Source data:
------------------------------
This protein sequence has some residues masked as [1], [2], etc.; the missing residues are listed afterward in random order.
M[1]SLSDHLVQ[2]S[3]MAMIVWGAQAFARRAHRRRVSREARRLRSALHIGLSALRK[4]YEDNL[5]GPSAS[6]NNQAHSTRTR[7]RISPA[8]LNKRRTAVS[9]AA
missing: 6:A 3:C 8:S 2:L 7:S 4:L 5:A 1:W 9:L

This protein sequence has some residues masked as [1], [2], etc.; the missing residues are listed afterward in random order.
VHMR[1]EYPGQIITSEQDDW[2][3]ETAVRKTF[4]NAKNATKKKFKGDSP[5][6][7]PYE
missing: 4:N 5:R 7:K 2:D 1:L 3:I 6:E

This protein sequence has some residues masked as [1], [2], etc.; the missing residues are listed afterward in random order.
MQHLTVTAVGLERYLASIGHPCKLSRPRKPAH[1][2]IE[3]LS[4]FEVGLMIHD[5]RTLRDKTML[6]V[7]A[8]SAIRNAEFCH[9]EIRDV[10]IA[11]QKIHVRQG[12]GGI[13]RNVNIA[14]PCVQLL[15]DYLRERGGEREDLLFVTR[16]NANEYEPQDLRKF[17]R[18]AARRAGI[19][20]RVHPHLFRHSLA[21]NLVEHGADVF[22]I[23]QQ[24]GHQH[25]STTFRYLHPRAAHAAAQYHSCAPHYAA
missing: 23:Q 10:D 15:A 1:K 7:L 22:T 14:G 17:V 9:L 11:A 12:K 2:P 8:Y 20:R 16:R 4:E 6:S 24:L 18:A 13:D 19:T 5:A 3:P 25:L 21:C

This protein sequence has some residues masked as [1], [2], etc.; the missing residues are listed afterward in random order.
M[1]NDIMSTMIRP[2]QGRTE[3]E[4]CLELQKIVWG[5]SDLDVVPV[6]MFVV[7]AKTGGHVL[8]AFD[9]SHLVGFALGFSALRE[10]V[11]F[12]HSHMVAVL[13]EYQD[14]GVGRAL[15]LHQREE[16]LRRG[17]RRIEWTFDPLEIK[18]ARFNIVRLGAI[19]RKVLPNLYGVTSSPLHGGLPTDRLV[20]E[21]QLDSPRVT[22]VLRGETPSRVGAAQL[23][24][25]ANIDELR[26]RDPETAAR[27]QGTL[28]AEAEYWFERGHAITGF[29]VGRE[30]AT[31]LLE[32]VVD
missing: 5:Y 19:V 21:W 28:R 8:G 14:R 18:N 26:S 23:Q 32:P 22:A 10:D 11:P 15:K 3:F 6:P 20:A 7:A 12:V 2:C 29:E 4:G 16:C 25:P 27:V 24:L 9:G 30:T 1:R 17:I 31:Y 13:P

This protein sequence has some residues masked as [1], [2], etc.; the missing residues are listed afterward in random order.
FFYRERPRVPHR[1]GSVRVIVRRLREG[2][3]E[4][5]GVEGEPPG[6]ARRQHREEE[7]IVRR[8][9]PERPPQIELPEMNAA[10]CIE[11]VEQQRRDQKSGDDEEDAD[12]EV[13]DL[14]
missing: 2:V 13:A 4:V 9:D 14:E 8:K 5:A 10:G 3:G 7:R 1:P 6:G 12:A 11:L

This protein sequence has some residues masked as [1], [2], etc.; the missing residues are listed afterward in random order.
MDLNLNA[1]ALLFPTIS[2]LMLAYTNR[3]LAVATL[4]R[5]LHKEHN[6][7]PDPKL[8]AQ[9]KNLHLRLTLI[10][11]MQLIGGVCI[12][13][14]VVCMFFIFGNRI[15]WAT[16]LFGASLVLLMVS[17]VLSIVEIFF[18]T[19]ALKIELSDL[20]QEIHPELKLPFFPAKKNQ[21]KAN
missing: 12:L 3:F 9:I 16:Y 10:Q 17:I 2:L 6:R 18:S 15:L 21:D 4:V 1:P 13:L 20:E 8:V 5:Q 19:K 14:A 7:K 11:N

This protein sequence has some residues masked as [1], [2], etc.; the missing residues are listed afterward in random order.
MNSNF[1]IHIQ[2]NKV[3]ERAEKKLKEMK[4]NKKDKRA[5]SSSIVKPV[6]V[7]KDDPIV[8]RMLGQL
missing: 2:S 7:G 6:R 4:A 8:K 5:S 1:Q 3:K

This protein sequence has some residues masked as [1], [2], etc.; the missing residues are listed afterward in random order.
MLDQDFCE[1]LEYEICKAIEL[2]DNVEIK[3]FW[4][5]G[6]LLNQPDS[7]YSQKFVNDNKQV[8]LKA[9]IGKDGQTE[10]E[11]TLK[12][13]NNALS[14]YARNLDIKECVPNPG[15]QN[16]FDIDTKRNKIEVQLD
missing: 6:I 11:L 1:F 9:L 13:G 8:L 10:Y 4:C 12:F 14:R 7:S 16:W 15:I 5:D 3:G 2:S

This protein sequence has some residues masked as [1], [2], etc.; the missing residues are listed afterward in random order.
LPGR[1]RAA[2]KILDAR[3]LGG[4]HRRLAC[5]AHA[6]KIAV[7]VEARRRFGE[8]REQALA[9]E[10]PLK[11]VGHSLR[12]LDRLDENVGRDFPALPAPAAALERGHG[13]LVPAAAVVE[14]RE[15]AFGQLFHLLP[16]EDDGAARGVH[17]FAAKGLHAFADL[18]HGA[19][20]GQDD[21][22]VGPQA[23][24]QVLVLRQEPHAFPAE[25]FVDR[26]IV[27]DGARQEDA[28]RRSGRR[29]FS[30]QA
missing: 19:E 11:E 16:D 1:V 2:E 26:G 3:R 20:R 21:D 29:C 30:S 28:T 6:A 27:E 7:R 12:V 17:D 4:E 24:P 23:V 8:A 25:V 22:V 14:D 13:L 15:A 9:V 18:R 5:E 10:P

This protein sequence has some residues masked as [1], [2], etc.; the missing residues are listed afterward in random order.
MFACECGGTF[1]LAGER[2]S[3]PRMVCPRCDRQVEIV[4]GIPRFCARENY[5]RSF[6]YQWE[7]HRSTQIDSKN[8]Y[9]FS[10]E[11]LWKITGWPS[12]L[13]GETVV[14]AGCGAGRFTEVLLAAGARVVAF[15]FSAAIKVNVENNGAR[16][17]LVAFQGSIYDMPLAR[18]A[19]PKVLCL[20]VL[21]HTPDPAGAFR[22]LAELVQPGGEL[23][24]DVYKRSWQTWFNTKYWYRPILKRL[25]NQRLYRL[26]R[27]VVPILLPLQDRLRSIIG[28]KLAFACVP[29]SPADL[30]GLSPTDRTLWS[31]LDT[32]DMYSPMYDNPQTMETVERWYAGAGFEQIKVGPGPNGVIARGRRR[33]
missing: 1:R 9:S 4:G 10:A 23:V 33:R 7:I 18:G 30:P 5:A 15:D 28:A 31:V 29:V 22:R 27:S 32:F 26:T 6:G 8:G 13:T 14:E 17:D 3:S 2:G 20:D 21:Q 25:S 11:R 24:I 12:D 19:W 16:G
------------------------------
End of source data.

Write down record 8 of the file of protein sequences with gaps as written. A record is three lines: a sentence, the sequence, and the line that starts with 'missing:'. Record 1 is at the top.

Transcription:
This protein sequence has some residues masked as [1], [2], etc.; the missing residues are listed afterward in random order.
MLDQDFCE[1]LEYEICKAIEL[2]DNVEIK[3]FW[4][5]G[6]LLNQPDS[7]YSQKFVNDNKQV[8]LKA[9]IGKDGQTE[10]E[11]TLK[12][13]NNALS[14]YARNLDIKECVPNPG[15]QN[16]FDIDTKRNKIEVQLD
missing: 6:I 11:L 1:F 9:L 13:G 8:L 10:Y 4:C 12:F 14:R 7:S 16:W 15:I 5:D 3:G 2:S